In the rude and early stages of society before the accumulation of capital and appropriation of land both Adam Smith and David Ricardo contended that the value of a laborer’s output is solely determined by his/her direct and indirect labor time. Essentially, the whole produce of labor was his/her own and determined by productivity. But this was before the compulsions of capitalism emerged where capital was accumulated and land appropriated in the hands of a few.
With the emergence of capitalism both authors explained in no uncertain terms that the wages of labor at a bare minimum should at least be equal to the cost of subsistence. In short, the wages of labor must be a living wage. In his book the Wealth of Nations, Smith went on to explain why faster growth in national income is accompanied by higher wages – this is the demand side of the determination of wages.
With the emergence of the Neo-classical doctrine the marginal productivity theory of wages became dominant. Essentially, it argues that the wages of labor will be equal to the marginal value of output to the firm or employer. Indeed this marginal productivity theory holds, but in a very unique and special case where all income shares (profits and wages mostly) in national output are constant. Shaikh (1974) empirically displays how the theory of wages determined by labor’s marginal productivities breaks down when the wage and profit shares in national income are not constant.
Goodwin (1967) in his growth cycle model explains why wage shares in national income are not constant. Capitalism is dynamic with wage and profit motivated by conflicting forces for greater share in national income. This empirical fact explains why wages are not determined by marginal productivities, save and except for the special case where profit and wage share in national income are constant.
It is not a given that higher productivity means higher wages. What is productivity? The embodiment of education that results in specific skills used to produce goods and services in a given period of time. To consider the productivity side of wages in isolation of demand is to fall victim to Say’s law of markets. There are doctors and engineers in many parts of India, China and those places that are overly populated that hardly earn a wage worth their skillset. More importantly, contrary to the free trade theory, factor price equalization is not an empirical truth. It is a myth that labor across boundaries in the same station/profession earn the same wage. Labor’s productivity is important for the production process, but both theoretically and empirically it is not the principal determinant of wages.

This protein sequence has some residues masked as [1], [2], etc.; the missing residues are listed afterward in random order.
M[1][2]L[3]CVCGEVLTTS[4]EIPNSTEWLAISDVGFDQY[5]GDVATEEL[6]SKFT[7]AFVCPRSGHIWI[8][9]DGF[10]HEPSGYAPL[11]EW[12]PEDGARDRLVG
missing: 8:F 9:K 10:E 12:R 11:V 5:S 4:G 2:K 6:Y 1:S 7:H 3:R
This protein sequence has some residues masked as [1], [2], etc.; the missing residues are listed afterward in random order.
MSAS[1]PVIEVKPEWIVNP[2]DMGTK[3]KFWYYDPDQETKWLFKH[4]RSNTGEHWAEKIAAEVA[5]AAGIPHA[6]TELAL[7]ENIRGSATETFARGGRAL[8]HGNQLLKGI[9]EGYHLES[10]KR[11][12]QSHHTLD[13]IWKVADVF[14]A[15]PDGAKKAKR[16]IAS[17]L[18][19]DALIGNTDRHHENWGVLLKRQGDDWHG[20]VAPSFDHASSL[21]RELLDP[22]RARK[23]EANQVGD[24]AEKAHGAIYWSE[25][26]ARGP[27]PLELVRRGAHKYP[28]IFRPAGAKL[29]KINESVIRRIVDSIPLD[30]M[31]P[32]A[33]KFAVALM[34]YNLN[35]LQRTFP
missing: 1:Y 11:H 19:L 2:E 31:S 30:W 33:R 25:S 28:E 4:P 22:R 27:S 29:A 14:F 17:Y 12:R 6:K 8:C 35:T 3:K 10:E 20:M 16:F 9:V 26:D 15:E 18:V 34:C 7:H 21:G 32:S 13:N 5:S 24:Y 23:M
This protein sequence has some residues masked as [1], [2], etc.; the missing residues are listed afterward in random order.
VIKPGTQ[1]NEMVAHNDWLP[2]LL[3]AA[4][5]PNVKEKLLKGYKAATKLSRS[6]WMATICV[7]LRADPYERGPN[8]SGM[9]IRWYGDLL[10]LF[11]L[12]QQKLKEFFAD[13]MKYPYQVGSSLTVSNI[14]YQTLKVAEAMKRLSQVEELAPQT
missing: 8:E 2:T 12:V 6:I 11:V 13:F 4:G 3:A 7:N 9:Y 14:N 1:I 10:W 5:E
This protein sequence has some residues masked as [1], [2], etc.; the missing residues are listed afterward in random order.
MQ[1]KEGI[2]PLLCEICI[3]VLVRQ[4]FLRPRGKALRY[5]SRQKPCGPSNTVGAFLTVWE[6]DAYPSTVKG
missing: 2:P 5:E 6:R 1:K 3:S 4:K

Indeed the government is the employer of last resort when the private sector is not sufficiently dynamic or when growth is not accompanied by sufficient employment. It is also true that there are many pencil pushers in government and the call for meritocratic employment and improved productivity in the public service is acceptable. But to use the productivity argument as a basis for wage determination is erroneous. How do we plan to measure a public servant’s productivity? And how much do we pay per unit of labor’s productivity? Many impulses may claim that we use the market wage, but what happens when the market wage is below the cost of living? This is precisely why we have a minimum wage.
Whether the state at present can afford higher wages is a matter of analysis and projection of government’s income, new hires, promotion, gratuity, pension and welfare analysis etc. Although it is always instructive to consult Smith and Ricardo, on moral grounds wages should always be above subsistence levels. If the state’s declaration is that it cannot meet this demand that is another telling matter.
Goodwin. R. M. ‘A Growth Cycle’ in C. H. Feinstein, editor, Socialism, Capitalism and Economic Growth. Cambridge: Cambridge University Press. (1967)
Shaikh. ‘Laws of Production and Laws of Algebra: The Humbug Production Function.’ The Review of Economic and Statistics, Vol. 56 (1) pp. 115-120. (1974)
Smith. A. ‘The Wealth of Nations.’ London: W. Strahan and T. Cadell. (1776)
Sraffa. P. editor, ‘The Collected Works of David Ricardo.’ Liberty Fund Inc. Vol. 1, (2004)